Procedural Requirements of the South African Anti-Dumping Law and Practice Prior to Imposition of Anti-Dumping Duties: Are They Really WTO-inconsistent?

Publication Date01 May 2020
AuthorOmphemetse S. Sibanda
DOI10.1177/0015732519894150
SubjectArticles
Procedural
Requirements of the
South African Anti-
Dumping Law and
Practice Prior to
Imposition of Anti-
Dumping Duties:
Are They Really
WTO-inconsistent?
Omphemetse S. Sibanda, Sr1
Abstract
Dumping, which is a form of price discrimination or differential pricing of differ-
ent units of the same good sold at different prices in different markets, remains a
continuing problem for many countries. The World Trade Organisation (WTO)
members resort to the imposition of anti-dumping duties or levies to offset the
effects of the dumped products on the domestic industry. This article provides
a critical analysis of procedural issues in the South African anti-dumping law
and practice to determine if it is compatible with the WTO’s Anti-Dumping
Agreement (ADA). It particularly focusses on procedural issues prior to the
imposition of anti-dumping measures by the South African International Trade
Administration Commission. Some authors argue that the South African anti-
dumping law and practice is incompatible with its WTO obligations in areas such
as the calculation of the constructed export price, the determination of material
injury and a causal relationship, the imposition of provisional and definitive anti-
dumping duties and the procedure for review. The conclusion provided in this
article is that the South African law and application of anti-dumping measure is
largely WTO-compliant, particularly on the issues of initiation, investigation and
prosecution of anti-dumping complaints.
Article
1 Faculty of Management & Law, University of Limpopo, Polokwane, South Africa.
Corresponding author:
Omphemetse S. Sibanda, Sr, Research Professor, Faculty of Management & Law, University of
Limpopo, Polokwane 0727, South Africa.
E-mail: Omphemetse.sibanda@ul.ac.za
Foreign Trade Review
55(2) 216–238, 2020
© 2020 Indian Institute of
Foreign Trade
Reprints and permissions:
in.sagepub.com/journals-permissions-india
DOI: 10.1177/0015732519894150
journals.sagepub.com/home/ftr
Sibanda 217
JEL Codes: F10, F13, F14, F19, K33, K41
Keywords
ADA, anti-dumping measures, international trade administration commission,
international trade administration act, World Trade Organisation, procedural
requirements
Introduction
Product dumping according to Article VI of the 1994 General Agreement on
Tariffs and Trade (hereinafter GATT) of the World Trade Organisation (hereinaf-
ter WTO) occurs when ‘products of one country are introduced into the commerce
of another country at less than the normal value’. Dumping, therefore, is a form of
price discrimination or differential pricing of different units of the same good sold
at different prices in different markets (Kerr, 2006, pp. 11–31). GATT Article VI
must be read with Article 2 of the Agreement on Implementation of Article VI of
the General Agreement on Tariffs and Trade 1994 (hereinafter ADA), the latter
details when product pricing is considered dumping. WTO members resort to the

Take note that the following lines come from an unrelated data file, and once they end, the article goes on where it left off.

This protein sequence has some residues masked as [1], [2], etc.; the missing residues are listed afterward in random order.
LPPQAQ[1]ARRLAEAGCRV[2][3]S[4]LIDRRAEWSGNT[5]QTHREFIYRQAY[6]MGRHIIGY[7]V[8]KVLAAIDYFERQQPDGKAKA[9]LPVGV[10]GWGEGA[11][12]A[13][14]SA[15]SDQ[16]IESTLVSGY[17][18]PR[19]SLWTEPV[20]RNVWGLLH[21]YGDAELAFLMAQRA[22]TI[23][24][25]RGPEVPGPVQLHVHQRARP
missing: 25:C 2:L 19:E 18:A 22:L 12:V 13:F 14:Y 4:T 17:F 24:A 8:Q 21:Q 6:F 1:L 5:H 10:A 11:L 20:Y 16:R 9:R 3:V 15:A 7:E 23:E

imposition of anti-dumping duties or levies to offset the effects of the dumped
products on the domestic industry, though it is not mandatory according to the
WTO rules to do so ‘against all sources’ (Rai, 2017, p. 238, 240 & 245).
It contestable if contingent measures such as anti-dumping (AD) duties generate
the required threat and inhibiting effect (Bagchi, Bhattacharyya, & Narayanan,
2014, pp. 33–43). Bagchi, Bhattacharyya, and Narayanan (2014, p. 31) pointed
out that ‘[s]ometimes, nations use AD initiations as a threat to counter attack
low priced exports or to protect their own sick industries’. But it must be noted
that the authors are of the view that AD duties have a win-win effect for both
foreign and domestic firms due to its chilling and restricting effects on dumping
(Bagchi et al., 2014). Bhat (2004) is of the view that AD measures have now
acquired the dubious fame of the effect of denying or nullifying market access
achieved through successive WTO Trade Rounds. Clearly, anti-dumping inves-
tigations and sanctions may be abused in some countries and not implemented
consistent to the WTO rules (Khanderia, 2017a, p. 30). It is apposite to note that
the ADA and the current edifice of the WTO dumping regime are products of a
series of trade negotiations and are still considered to have some systemic defi-
ciencies with implications on the developing countries (Gupta, 2001).
South Africa, like the USA, EU, Australia, Canada and New Zealand, is report-
edly one of the main users of AD measures (Bhat, 2003, p. 65). South Africa is
regarded as ‘one of the most prolific users of anti-dumping, where the number of
investigations initiated by it has far outweighed the number of imports’ (Khanderia,
2017a, p. 32). This is understandable given the fact that the South African anti-
dumping law is one of the oldest in the world (Brink, 2006) and the fourth anti-
dumping legislation after that of Canada (Stanbrook & Bentely, 1996), New
Zealand (The Agricultural Implement Manufacturer, Importation and Sale Act of
1905) and Australia (The Australian Industries Preservation Act of 1906).

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